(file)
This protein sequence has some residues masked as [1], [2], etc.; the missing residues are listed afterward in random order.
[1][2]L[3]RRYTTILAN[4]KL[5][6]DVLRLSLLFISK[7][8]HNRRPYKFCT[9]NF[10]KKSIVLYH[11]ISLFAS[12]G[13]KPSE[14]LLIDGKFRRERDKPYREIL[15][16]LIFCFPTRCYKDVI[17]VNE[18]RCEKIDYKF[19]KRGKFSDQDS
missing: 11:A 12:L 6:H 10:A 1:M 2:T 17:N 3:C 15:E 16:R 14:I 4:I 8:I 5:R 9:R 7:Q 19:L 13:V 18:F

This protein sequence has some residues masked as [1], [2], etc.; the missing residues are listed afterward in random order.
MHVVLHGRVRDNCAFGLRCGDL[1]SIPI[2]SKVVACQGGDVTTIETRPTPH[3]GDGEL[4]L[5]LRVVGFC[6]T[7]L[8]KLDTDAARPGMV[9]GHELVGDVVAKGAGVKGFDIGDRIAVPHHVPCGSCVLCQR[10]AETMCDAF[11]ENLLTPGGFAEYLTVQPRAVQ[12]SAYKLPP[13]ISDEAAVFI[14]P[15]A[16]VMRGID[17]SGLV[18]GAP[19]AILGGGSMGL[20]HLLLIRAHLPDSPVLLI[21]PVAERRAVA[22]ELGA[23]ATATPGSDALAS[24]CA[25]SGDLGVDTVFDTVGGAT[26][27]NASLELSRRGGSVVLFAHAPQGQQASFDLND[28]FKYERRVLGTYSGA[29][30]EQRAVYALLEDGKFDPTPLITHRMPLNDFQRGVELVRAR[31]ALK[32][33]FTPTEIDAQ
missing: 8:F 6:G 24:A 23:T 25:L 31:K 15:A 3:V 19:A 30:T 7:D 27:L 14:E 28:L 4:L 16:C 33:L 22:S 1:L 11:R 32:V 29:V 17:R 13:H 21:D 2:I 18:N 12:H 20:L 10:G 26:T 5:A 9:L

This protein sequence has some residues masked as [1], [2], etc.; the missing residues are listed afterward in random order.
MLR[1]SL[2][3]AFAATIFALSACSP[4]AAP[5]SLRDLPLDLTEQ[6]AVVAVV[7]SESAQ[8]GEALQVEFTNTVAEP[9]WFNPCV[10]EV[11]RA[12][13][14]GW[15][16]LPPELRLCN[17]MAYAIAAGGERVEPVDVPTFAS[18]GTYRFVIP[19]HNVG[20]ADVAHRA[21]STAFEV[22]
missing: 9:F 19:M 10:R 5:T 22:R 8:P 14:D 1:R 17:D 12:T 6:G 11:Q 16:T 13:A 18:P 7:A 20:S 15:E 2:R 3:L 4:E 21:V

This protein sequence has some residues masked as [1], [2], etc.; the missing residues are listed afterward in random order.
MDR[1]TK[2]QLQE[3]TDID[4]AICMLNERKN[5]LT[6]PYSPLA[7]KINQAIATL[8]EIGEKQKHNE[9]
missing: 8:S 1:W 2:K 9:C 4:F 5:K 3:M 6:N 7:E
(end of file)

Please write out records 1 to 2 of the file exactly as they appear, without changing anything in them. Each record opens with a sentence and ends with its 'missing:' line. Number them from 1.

This protein sequence has some residues masked as [1], [2], etc.; the missing residues are listed afterward in random order.
[1][2]L[3]RRYTTILAN[4]KL[5][6]DVLRLSLLFISK[7][8]HNRRPYKFCT[9]NF[10]KKSIVLYH[11]ISLFAS[12]G[13]KPSE[14]LLIDGKFRRERDKPYREIL[15][16]LIFCFPTRCYKDVI[17]VNE[18]RCEKIDYKF[19]KRGKFSDQDS
missing: 11:A 12:L 6:H 10:A 1:M 2:T 17:N 3:C 15:E 16:R 14:I 4:I 8:I 5:R 9:R 7:Q 19:L 13:V 18:F

This protein sequence has some residues masked as [1], [2], etc.; the missing residues are listed afterward in random order.
MHVVLHGRVRDNCAFGLRCGDL[1]SIPI[2]SKVVACQGGDVTTIETRPTPH[3]GDGEL[4]L[5]LRVVGFC[6]T[7]L[8]KLDTDAARPGMV[9]GHELVGDVVAKGAGVKGFDIGDRIAVPHHVPCGSCVLCQR[10]AETMCDAF[11]ENLLTPGGFAEYLTVQPRAVQ[12]SAYKLPP[13]ISDEAAVFI[14]P[15]A[16]VMRGID[17]SGLV[18]GAP[19]AILGGGSMGL[20]HLLLIRAHLPDSPVLLI[21]PVAERRAVA[22]ELGA[23]ATATPGSDALAS[24]CA[25]SGDLGVDTVFDTVGGAT[26][27]NASLELSRRGGSVVLFAHAPQGQQASFDLND[28]FKYERRVLGTYSGA[29][30]EQRAVYALLEDGKFDPTPLITHRMPLNDFQRGVELVRAR[31]ALK[32][33]FTPTEIDAQ
missing: 8:F 6:G 24:A 23:T 25:L 31:K 15:A 3:V 19:A 30:T 7:D 27:L 14:E 28:L 4:L 16:C 33:L 22:S 1:L 11:R 32:V 29:V 17:R 13:H 21:D 2:I 18:N 12:H 20:L 10:G 26:T 5:A 9:L